2015 was a year with some huge titles released. Big games with bigger budgets and bigger than last year’s numbers on the end, these games were announced at big press conferences, and rightly dominated critical and commercial top 10 lists, as a lot of them were very good.
However, one game was also on many of those lists – usually high or number one, one that was a labour of love, funded on Kickstarter, and ended up becoming my favourite gaming experience of 2015.
That game is Undertale.
Undertale was a game written mostly by Toby Fox, an accomplished chiptuner who also composed the music. The game is an old school RPG with a similar graphic style to Earthbound and other Super Nintendo games. You play a child who has been dropped into a monster formed underworld. Your job is to escape from the underworld and return home.
Why Is Undertale So Good
The beauty of this game is that your actions lead to a direct response to the game. Not just small changes like in a series such as Mass Effect, but your actions will lead to how your game progresses. It is very, very clever and with a great message behind it. It is very difficult to talk about it, so I won’t, but trust me it is very well done.
The second beautiful thing about the game is the combat system. Turn based combat is loved or hated by many people, but if you are like me you would probably skip through this quickly as possible to return to the selection. This is a dangerous thing in Undertale, as by slowing down and reading, Undertale drops hints as to what to do. Whilst the game has some puzzles, the battles themselves are puzzles and can require creative thinking. As well as a puzzle element, the battles also have some fun bullet hell esque segments that can help you win.
Another beauty of Undertale is that it is so very self assured. It knows it’s a game, and it knows it’s strengths and it’s weaknesses, so it doesn’t take itself very seriously. Could you imagine Call of Duty effectively tell the player where a glitch happens? Or where the graphics aren’t as good? Undertale does, and by doing so it peels away the fourth wall in the most creative way possible. Mix that in with a genuine laugh out loud dialog, a sense that it keeps you on the toes and can unnerve you as well as a cracking soundtrack that borrows from the 8-bit era, and you will understand why it has so many plaudits.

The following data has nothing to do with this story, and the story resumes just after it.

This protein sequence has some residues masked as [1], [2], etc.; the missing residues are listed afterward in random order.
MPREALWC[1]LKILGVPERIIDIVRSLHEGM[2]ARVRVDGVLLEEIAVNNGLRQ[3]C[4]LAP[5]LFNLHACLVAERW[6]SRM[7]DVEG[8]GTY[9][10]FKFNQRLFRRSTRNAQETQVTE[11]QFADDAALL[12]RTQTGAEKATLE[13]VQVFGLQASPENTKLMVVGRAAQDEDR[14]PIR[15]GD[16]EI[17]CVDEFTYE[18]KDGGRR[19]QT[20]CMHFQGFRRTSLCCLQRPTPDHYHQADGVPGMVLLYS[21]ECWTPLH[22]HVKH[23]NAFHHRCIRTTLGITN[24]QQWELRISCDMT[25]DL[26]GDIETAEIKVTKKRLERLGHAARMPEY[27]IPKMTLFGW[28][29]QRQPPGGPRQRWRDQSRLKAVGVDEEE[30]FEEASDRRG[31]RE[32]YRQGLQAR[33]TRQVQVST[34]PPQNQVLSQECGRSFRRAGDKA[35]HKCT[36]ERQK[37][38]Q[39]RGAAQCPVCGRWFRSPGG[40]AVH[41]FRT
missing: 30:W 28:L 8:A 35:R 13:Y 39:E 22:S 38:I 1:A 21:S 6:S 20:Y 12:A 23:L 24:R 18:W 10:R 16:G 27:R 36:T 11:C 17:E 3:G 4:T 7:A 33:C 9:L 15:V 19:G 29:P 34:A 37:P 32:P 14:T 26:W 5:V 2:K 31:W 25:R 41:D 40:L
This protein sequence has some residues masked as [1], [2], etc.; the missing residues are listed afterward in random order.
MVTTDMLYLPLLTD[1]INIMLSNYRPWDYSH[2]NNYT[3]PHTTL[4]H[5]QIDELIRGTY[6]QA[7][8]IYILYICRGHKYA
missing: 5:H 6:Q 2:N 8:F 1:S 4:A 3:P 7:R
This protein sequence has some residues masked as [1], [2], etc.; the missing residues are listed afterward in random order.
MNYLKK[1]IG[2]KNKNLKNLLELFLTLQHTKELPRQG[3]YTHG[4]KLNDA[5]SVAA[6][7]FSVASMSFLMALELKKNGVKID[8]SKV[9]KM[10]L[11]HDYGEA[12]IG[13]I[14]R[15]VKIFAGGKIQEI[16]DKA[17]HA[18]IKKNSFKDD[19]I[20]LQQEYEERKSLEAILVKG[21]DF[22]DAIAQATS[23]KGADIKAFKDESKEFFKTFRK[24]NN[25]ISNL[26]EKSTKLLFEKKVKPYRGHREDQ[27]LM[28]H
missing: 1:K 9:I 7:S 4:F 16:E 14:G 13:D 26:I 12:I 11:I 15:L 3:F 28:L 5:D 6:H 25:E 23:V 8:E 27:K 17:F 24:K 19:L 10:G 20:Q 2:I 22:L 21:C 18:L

Why Undertale is Important
Undertale did slip underneath the radar, being released on Steam. There was very little in the way of marketing, and it had to be uncovered a bit. In short, it has become the poster child of two movements in gaming.
The first is the Indie Game Movement. Indie games have been getting a lot of coverage over the last few games, and indie games are seen as places that due to the lack of budget as well as the lack of need to be “successful” games can take a few risks and be creative. However, I’ve never seen an indie game take so many risks, and for it to come off so spectacularly.
The other one is that this is a great example of a game that can be viewed as art. Whilst I believe not every game can be viewed as art, this one can be. Art can be commercially successful, but the majority of “commercially successful” art is rather watered down and bland – think of the pictures you buy in Ikea to decorate your living room. Those pictures are your Call of Duty’s, your Fifa’s or your other triple A titles that are released every year. Undertale is your Mona Lisa.
It isn’t perfect – it’s knowingly short and there was a feeling the first time I played that I rushed through it – but it’s cheap, good fun and well worth picking up. Maybe Undertale is one of the most important games out there – a creative slap in the face of an industry that is so bland – but that’s for others to judge. I will confidently say that is a very fun game, and one you will enjoy to complete.